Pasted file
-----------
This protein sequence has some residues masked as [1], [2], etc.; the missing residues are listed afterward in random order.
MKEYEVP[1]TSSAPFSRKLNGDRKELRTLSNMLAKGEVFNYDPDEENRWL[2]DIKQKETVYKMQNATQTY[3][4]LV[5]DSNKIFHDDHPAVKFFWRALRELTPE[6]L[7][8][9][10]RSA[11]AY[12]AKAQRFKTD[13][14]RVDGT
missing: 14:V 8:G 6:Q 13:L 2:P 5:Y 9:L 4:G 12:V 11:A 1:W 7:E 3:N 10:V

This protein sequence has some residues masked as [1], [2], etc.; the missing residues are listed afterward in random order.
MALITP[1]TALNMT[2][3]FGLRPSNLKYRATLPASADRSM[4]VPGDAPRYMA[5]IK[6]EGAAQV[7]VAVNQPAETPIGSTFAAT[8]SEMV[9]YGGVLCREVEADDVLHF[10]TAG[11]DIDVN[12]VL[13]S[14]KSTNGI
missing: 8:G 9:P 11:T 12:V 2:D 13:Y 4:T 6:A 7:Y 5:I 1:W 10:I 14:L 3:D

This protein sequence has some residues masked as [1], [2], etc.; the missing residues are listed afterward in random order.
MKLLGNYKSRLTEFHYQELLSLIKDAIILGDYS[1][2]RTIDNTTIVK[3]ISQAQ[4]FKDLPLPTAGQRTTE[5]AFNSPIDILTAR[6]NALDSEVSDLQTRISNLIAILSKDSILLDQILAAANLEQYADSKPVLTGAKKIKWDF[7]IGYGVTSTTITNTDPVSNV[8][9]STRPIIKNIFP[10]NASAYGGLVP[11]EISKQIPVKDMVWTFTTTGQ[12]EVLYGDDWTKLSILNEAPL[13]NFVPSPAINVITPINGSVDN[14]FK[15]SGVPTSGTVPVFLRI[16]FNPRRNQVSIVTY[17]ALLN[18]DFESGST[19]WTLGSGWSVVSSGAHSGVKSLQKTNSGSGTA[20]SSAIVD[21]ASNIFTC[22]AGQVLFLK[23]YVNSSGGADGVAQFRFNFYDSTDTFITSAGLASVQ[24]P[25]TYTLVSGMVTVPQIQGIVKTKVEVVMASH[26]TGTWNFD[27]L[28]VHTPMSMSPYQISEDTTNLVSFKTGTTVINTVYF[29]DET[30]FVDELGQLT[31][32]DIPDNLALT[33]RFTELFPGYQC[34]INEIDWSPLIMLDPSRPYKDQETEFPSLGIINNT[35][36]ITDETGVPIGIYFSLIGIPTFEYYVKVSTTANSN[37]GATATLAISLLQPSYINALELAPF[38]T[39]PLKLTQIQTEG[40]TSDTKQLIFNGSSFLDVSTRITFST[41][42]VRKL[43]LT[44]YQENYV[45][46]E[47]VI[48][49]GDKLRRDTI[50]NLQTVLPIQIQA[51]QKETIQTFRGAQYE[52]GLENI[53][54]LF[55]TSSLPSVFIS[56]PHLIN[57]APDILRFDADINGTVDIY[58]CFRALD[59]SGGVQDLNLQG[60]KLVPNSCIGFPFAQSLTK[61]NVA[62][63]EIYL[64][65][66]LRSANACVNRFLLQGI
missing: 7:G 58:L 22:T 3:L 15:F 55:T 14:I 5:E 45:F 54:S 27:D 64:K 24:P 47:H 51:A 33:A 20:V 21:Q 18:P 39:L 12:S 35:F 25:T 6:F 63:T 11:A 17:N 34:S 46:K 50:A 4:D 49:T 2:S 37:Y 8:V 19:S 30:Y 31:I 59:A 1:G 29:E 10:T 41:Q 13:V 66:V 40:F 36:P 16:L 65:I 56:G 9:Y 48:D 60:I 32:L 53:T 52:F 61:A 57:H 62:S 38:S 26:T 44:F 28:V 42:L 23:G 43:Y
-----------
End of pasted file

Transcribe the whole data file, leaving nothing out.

This protein sequence has some residues masked as [1], [2], etc.; the missing residues are listed afterward in random order.
MKEYEVP[1]TSSAPFSRKLNGDRKELRTLSNMLAKGEVFNYDPDEENRWL[2]DIKQKETVYKMQNATQTY[3][4]LV[5]DSNKIFHDDHPAVKFFWRALRELTPE[6]L[7][8][9][10]RSA[11]AY[12]AKAQRFKTD[13][14]RVDGT
missing: 14:V 8:G 6:Q 13:L 2:P 5:Y 9:L 4:G 12:V 11:A 1:W 7:E 3:N 10:V

This protein sequence has some residues masked as [1], [2], etc.; the missing residues are listed afterward in random order.
MALITP[1]TALNMT[2][3]FGLRPSNLKYRATLPASADRSM[4]VPGDAPRYMA[5]IK[6]EGAAQV[7]VAVNQPAETPIGSTFAAT[8]SEMV[9]YGGVLCREVEADDVLHF[10]TAG[11]DIDVN[12]VL[13]S[14]KSTNGI
missing: 8:G 9:P 11:T 12:V 2:D 13:Y 4:T 6:A 7:Y 5:I 1:W 10:I 14:L 3:D

This protein sequence has some residues masked as [1], [2], etc.; the missing residues are listed afterward in random order.
MKLLGNYKSRLTEFHYQELLSLIKDAIILGDYS[1][2]RTIDNTTIVK[3]ISQAQ[4]FKDLPLPTAGQRTTE[5]AFNSPIDILTAR[6]NALDSEVSDLQTRISNLIAILSKDSILLDQILAAANLEQYADSKPVLTGAKKIKWDF[7]IGYGVTSTTITNTDPVSNV[8][9]STRPIIKNIFP[10]NASAYGGLVP[11]EISKQIPVKDMVWTFTTTGQ[12]EVLYGDDWTKLSILNEAPL[13]NFVPSPAINVITPINGSVDN[14]FK[15]SGVPTSGTVPVFLRI[16]FNPRRNQVSIVTY[17]ALLN[18]DFESGST[19]WTLGSGWSVVSSGAHSGVKSLQKTNSGSGTA[20]SSAIVD[21]ASNIFTC[22]AGQVLFLK[23]YVNSSGGADGVAQFRFNFYDSTDTFITSAGLASVQ[24]P[25]TYTLVSGMVTVPQIQGIVKTKVEVVMASH[26]TGTWNFD[27]L[28]VHTPMSMSPYQISEDTTNLVSFKTGTTVINTVYF[29]DET[30]FVDELGQLT[31][32]DIPDNLALT[33]RFTELFPGYQC[34]INEIDWSPLIMLDPSRPYKDQETEFPSLGIINNT[35][36]ITDETGVPIGIYFSLIGIPTFEYYVKVSTTANSN[37]GATATLAISLLQPSYINALELAPF[38]T[39]PLKLTQIQTEG[40]TSDTKQLIFNGSSFLDVSTRITFST[41][42]VRKL[43]LT[44]YQENYV[45][46]E[47]VI[48][49]GDKLRRDTI[50]NLQTVLPIQIQA[51]QKETIQTFRGAQYE[52]GLENI[53][54]LF[55]TSSLPSVFIS[56]PHLIN[57]APDILRFDADINGTVDIY[58]CFRALD[59]SGGVQDLNLQG[60]KLVPNSCIGFPFAQSLTK[61]NVA[62][63]EIYL[64][65][66]LRSANACVNRFLLQGI
missing: 7:G 58:L 22:T 3:L 15:F 55:T 14:I 5:E 45:F 54:S 27:D 64:K 24:P 47:H 51:A 33:A 20:V 21:Q 18:P 39:L 12:S 35:F 25:T 6:F 63:T 11:A 17:N 34:S 46:K 50:A 4:D 49:T 2:S 37:Y 8:V 19:S 30:Y 31:I 59:A 1:G 29:E 10:T 41:Q 13:V 66:V 40:F 36:P 16:L 65:I 56:G 9:Y 48:D 60:I 32:L 53:T 52:F 61:A 57:H 62:S 38:S 26:T 44:F 28:V 42:L 23:G 43:Y